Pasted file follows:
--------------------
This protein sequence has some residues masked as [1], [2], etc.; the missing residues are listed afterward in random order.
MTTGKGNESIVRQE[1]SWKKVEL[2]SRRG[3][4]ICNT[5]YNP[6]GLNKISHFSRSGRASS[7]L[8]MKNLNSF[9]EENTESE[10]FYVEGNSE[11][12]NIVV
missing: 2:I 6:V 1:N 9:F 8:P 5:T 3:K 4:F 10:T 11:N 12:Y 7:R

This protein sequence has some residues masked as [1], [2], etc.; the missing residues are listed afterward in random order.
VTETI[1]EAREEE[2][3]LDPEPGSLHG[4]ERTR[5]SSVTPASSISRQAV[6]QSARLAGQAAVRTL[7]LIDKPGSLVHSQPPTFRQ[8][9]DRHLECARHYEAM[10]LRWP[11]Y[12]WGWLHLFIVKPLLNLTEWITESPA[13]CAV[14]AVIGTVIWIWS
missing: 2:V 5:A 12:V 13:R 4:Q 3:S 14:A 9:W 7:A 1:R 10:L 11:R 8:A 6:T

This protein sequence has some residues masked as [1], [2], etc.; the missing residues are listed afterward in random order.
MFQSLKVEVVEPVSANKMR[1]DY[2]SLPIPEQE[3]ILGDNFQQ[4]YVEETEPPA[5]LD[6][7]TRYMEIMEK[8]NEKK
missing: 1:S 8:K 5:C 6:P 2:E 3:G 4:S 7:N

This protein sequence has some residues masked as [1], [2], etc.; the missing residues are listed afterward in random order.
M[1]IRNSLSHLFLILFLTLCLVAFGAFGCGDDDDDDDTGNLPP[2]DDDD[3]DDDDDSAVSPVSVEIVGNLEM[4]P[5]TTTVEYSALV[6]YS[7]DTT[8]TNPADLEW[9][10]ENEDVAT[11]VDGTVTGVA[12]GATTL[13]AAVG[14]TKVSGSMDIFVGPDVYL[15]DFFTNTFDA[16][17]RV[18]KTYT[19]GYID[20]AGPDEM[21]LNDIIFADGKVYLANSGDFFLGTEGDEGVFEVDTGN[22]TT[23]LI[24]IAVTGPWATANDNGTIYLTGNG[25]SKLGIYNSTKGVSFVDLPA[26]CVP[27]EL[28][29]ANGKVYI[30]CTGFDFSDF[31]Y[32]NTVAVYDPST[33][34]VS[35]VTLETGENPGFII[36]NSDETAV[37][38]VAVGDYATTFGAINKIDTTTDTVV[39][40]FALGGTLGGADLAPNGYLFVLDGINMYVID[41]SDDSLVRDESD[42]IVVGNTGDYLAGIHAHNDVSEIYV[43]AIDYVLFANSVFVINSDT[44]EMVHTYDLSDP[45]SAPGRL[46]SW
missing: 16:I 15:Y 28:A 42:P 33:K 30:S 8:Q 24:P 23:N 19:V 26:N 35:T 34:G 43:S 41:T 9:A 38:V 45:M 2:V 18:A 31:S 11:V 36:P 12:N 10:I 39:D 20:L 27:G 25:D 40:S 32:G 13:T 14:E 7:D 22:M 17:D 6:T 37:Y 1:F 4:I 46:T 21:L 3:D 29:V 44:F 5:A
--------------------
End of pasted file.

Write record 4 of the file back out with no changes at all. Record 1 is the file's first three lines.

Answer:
This protein sequence has some residues masked as [1], [2], etc.; the missing residues are listed afterward in random order.
M[1]IRNSLSHLFLILFLTLCLVAFGAFGCGDDDDDDDTGNLPP[2]DDDD[3]DDDDDSAVSPVSVEIVGNLEM[4]P[5]TTTVEYSALV[6]YS[7]DTT[8]TNPADLEW[9][10]ENEDVAT[11]VDGTVTGVA[12]GATTL[13]AAVG[14]TKVSGSMDIFVGPDVYL[15]DFFTNTFDA[16][17]RV[18]KTYT[19]GYID[20]AGPDEM[21]LNDIIFADGKVYLANSGDFFLGTEGDEGVFEVDTGN[22]TT[23]LI[24]IAVTGPWATANDNGTIYLTGNG[25]SKLGIYNSTKGVSFVDLPA[26]CVP[27]EL[28][29]ANGKVYI[30]CTGFDFSDF[31]Y[32]NTVAVYDPST[33][34]VS[35]VTLETGENPGFII[36]NSDETAV[37][38]VAVGDYATTFGAINKIDTTTDTVV[39][40]FALGGTLGGADLAPNGYLFVLDGINMYVID[41]SDDSLVRDESD[42]IVVGNTGDYLAGIHAHNDVSEIYV[43]AIDYVLFANSVFVINSDT[44]EMVHTYDLSDP[45]SAPGRL[46]SW
missing: 16:I 15:Y 28:A 42:P 33:K 30:S 8:Q 24:P 23:N 19:V 26:N 35:T 34:G 43:S 41:T 9:A 38:V 45:M 2:V 18:A 31:S 11:V 36:P 12:N 10:I 39:D 20:L 27:G 25:D 40:S 32:G 13:T 14:E 7:D 22:M 17:D 6:T 37:Y 1:F 4:I 46:T 21:L 3:D 29:V 44:F 5:A